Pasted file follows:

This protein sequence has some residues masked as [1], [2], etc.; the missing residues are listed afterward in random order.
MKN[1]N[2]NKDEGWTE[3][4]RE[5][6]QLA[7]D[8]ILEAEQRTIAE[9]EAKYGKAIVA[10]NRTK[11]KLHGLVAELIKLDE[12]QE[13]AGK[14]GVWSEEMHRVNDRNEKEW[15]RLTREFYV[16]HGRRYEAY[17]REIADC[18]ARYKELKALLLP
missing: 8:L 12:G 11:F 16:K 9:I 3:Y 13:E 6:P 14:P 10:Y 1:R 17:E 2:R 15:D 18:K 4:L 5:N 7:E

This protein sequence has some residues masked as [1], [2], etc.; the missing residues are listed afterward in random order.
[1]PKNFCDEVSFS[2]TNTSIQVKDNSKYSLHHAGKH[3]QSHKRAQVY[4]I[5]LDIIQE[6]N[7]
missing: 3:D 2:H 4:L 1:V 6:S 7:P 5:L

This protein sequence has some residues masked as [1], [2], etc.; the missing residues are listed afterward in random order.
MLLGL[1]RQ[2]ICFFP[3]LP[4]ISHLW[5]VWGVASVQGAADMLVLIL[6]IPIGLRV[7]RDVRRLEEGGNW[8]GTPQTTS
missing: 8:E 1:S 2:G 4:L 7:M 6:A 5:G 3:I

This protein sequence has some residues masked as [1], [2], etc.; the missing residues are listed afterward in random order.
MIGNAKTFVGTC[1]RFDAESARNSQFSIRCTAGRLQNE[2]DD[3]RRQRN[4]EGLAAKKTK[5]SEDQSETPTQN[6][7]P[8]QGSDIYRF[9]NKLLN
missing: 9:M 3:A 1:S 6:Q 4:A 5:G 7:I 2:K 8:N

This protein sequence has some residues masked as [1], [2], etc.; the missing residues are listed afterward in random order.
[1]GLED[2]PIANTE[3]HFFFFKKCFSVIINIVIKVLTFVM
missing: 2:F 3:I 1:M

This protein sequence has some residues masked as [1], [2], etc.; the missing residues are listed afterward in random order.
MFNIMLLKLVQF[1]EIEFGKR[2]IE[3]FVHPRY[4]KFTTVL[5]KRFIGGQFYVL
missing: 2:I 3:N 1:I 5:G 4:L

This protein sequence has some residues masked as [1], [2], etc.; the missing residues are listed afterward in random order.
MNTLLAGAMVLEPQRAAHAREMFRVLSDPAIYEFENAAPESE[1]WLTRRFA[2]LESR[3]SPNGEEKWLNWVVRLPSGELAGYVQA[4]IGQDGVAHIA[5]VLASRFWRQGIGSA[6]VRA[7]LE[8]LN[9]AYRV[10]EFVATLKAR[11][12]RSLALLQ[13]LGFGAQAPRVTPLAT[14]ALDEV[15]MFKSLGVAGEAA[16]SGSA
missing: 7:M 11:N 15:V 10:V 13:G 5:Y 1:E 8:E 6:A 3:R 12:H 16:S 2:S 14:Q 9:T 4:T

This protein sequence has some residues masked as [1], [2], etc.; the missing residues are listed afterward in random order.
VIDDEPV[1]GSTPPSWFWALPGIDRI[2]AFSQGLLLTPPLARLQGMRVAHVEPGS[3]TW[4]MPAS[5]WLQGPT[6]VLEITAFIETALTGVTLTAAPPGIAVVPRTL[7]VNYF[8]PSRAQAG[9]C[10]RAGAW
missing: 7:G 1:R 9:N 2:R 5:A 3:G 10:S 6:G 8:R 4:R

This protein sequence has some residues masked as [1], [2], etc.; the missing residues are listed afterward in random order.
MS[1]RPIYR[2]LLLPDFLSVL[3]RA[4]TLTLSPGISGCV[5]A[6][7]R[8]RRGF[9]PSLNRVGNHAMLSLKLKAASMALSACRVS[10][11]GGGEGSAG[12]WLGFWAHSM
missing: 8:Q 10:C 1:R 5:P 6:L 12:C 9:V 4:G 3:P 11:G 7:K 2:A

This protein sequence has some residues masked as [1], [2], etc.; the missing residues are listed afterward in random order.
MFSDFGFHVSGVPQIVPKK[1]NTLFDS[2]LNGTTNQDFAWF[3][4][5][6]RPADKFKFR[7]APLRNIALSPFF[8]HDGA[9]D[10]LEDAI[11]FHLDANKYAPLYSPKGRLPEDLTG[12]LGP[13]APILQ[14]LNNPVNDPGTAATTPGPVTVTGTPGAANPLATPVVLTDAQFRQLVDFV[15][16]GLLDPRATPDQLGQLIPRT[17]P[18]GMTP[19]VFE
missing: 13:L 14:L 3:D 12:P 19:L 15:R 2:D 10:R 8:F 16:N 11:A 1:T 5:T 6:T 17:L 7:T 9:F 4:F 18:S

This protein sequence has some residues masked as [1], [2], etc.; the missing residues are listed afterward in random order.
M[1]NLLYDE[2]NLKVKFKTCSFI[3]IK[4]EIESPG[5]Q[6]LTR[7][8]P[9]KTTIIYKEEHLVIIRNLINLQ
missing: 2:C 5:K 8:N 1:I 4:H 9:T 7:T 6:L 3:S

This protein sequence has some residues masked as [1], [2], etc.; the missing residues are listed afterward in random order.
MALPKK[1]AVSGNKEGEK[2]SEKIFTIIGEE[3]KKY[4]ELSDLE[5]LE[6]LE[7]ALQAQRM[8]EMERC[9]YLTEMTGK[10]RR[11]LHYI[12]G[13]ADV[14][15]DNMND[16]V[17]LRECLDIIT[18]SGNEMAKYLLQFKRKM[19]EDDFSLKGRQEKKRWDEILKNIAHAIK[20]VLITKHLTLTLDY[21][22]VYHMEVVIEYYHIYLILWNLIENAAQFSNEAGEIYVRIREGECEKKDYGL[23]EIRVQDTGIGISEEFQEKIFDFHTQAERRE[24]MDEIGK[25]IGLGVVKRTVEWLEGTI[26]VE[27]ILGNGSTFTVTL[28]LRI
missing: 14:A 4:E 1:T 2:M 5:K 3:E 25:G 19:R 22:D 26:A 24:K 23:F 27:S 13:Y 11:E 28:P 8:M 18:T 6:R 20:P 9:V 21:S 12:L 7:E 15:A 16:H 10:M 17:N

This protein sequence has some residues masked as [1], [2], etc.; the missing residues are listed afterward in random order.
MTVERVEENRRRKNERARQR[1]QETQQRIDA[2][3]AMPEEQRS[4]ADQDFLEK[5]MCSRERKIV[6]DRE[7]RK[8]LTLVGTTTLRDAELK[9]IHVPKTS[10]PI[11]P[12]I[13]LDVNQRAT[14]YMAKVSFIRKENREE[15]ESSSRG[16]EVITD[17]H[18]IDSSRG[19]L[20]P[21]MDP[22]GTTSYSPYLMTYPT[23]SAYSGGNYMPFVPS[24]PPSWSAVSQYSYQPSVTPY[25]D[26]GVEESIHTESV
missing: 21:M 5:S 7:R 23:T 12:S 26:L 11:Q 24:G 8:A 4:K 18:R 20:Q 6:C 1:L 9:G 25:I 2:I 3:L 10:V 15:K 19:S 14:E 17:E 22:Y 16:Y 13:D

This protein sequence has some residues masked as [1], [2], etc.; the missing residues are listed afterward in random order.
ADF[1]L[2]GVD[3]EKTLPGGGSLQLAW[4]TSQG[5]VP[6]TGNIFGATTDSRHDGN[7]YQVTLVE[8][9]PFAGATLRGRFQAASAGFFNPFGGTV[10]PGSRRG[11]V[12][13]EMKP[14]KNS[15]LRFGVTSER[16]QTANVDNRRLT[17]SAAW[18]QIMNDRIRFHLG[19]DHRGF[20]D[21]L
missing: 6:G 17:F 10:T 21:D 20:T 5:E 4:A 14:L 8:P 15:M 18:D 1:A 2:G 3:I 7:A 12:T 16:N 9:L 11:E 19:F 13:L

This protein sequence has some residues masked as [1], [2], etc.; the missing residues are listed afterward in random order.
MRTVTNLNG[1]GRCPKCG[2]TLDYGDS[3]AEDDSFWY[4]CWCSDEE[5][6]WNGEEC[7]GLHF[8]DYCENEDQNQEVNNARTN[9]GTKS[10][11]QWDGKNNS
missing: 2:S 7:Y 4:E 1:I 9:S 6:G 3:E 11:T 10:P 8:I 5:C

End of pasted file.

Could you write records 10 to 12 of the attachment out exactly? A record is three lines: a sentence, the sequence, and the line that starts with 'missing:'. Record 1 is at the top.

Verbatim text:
This protein sequence has some residues masked as [1], [2], etc.; the missing residues are listed afterward in random order.
MFSDFGFHVSGVPQIVPKK[1]NTLFDS[2]LNGTTNQDFAWF[3][4][5][6]RPADKFKFR[7]APLRNIALSPFF[8]HDGA[9]D[10]LEDAI[11]FHLDANKYAPLYSPKGRLPEDLTG[12]LGP[13]APILQ[14]LNNPVNDPGTAATTPGPVTVTGTPGAANPLATPVVLTDAQFRQLVDFV[15][16]GLLDPRATPDQLGQLIPRT[17]P[18]GMTP[19]VFE
missing: 13:L 14:L 3:D 12:P 19:L 15:R 2:D 10:R 8:F 16:N 11:A 1:T 5:T 6:T 17:L 7:T 9:F 4:F 18:S

This protein sequence has some residues masked as [1], [2], etc.; the missing residues are listed afterward in random order.
M[1]NLLYDE[2]NLKVKFKTCSFI[3]IK[4]EIESPG[5]Q[6]LTR[7][8]P[9]KTTIIYKEEHLVIIRNLINLQ
missing: 2:C 5:K 8:N 1:I 4:H 9:T 7:T 6:L 3:S

This protein sequence has some residues masked as [1], [2], etc.; the missing residues are listed afterward in random order.
MALPKK[1]AVSGNKEGEK[2]SEKIFTIIGEE[3]KKY[4]ELSDLE[5]LE[6]LE[7]ALQAQRM[8]EMERC[9]YLTEMTGK[10]RR[11]LHYI[12]G[13]ADV[14][15]DNMND[16]V[17]LRECLDIIT[18]SGNEMAKYLLQFKRKM[19]EDDFSLKGRQEKKRWDEILKNIAHAIK[20]VLITKHLTLTLDY[21][22]VYHMEVVIEYYHIYLILWNLIENAAQFSNEAGEIYVRIREGECEKKDYGL[23]EIRVQDTGIGISEEFQEKIFDFHTQAERRE[24]MDEIGK[25]IGLGVVKRTVEWLEGTI[26]VE[27]ILGNGSTFTVTL[28]LRI
missing: 14:A 4:E 1:T 2:M 5:K 3:E 25:G 19:R 22:D 26:A 24:K 23:F 27:S 13:Y 11:E 28:P 8:M 18:T 6:R 20:P 9:V 21:S 12:L 7:E 15:A 16:H 10:M 17:N